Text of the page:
In a number of cases not involving prosecution for treason, judges took note of the restrictive policy of the Constitution toward that crime by the care they took, or the arguments they made, to differentiate it from other offenses against national security. These instances were of two types, one promoting the broad scope of legislative and executive power to define and implement other security offenses, the other drawing on the limiting policy toward treason to narrow certain assertions of official power.

There was acknowledgment that the treason clause of the Constitution set the exclusive definitions of treason; Congress might not vary the elements of treason or escape the substantive constitutional definition or the requirement of two witnesses to the same overt act by attaching a different label to levying war or adhering to an enemy.4 Somewhat analogous was a policy declared by Congress to limit military trials. The Uniform Code of Military Justice declared that one might be brought to court martial for conduct engaged in before his discharge from military service only if the accused was not subject to trial therefor in a civil court. Hence, it was held that where the individual's acts constituted adhering to and aiding the enemy, the availability of the treason charge precluded trial before a military tribunal.5

On the other hand, in two important prosecutions under the Federal Espionage Act, the Second Circuit Court of Appeals fulfilled previous declarations of the law by ruling that the treason clause did not bar Congress from creating an offense against national security with elements materially different from treason. The applicable statute provided penalties for "whoever, with intent or reason to believe that it is to be used to the injury of the United States or to the advantage of a foreign nation" communicates or delivers to any foreign government or its agents information relating to the national defense.6United States v. Rosenberg presented charges of conspiracy to violate this statute by communicating protected information to the USSR between 1944 and 1950. The Court of Appeals held (1952) that the treason clause did not bar creation of this offense, because "in the Rosenbergs' case, an essential element of treason, giving aid to an 'enemy' is irrelevant to the espionage offense."7United States v. Drummond presented a charge of conspiracy to violate the same statute by a serviceman in the United States Navy who between 1957 and 1962 delivered classified military materials to USSR agents. Again the Court of Appeals held that the treason clause did not bar creation of the espionage offense. The court seemed to go out of its way to enlarge the distinctions between the crimes, finding it "unnecessary" to invoke the difference relied on in Rosenberg, because it found differences in the required mental element. Now it pointed out (1965) that the espionage act required a showing only (a) that the defendant transmitted information with intent "or reason to believe" that it would be used to a forbidden result, and (b) with intent or reason to believe that it would be used either "to the injury of the United States or to the advantage of a foreign nation." In contrast, the court implied, treason requires a specific intent, and a specific intent both to aid the enemy and to injure the United States.8 The two decisions are consistent with the historic scope of the constitutional definition of treason, and with doctrine announced in Cramer.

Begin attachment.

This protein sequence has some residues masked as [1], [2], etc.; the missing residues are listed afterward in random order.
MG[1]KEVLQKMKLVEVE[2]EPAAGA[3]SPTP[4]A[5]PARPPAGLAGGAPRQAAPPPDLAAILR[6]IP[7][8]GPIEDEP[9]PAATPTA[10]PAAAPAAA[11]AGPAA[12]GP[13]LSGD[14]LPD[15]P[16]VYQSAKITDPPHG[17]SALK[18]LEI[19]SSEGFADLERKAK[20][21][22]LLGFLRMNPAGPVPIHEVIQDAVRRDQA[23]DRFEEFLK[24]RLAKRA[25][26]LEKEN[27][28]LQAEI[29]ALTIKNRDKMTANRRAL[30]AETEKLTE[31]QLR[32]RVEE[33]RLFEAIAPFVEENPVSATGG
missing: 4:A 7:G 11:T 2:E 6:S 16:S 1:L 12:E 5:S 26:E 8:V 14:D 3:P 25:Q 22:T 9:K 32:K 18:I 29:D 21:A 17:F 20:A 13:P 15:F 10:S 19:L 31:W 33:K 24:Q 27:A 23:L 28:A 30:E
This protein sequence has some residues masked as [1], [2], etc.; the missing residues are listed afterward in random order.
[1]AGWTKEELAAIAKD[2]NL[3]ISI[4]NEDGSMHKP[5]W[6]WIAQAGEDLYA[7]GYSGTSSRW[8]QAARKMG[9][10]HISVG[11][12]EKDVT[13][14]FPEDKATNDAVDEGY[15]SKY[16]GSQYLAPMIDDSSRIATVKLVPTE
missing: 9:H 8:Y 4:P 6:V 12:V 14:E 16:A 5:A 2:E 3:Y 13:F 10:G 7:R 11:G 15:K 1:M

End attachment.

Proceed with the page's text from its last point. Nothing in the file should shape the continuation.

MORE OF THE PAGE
The concerns over possible abuse of government power which lay back of the restrictive constitutional policy on treason had analogies — with varying results — in the development of other areas of public policy. No clear over-all pattern emerged, but the balance inclined toward borrowing the cautions on treason to limit application of other legal sanctions against alleged disloyalty.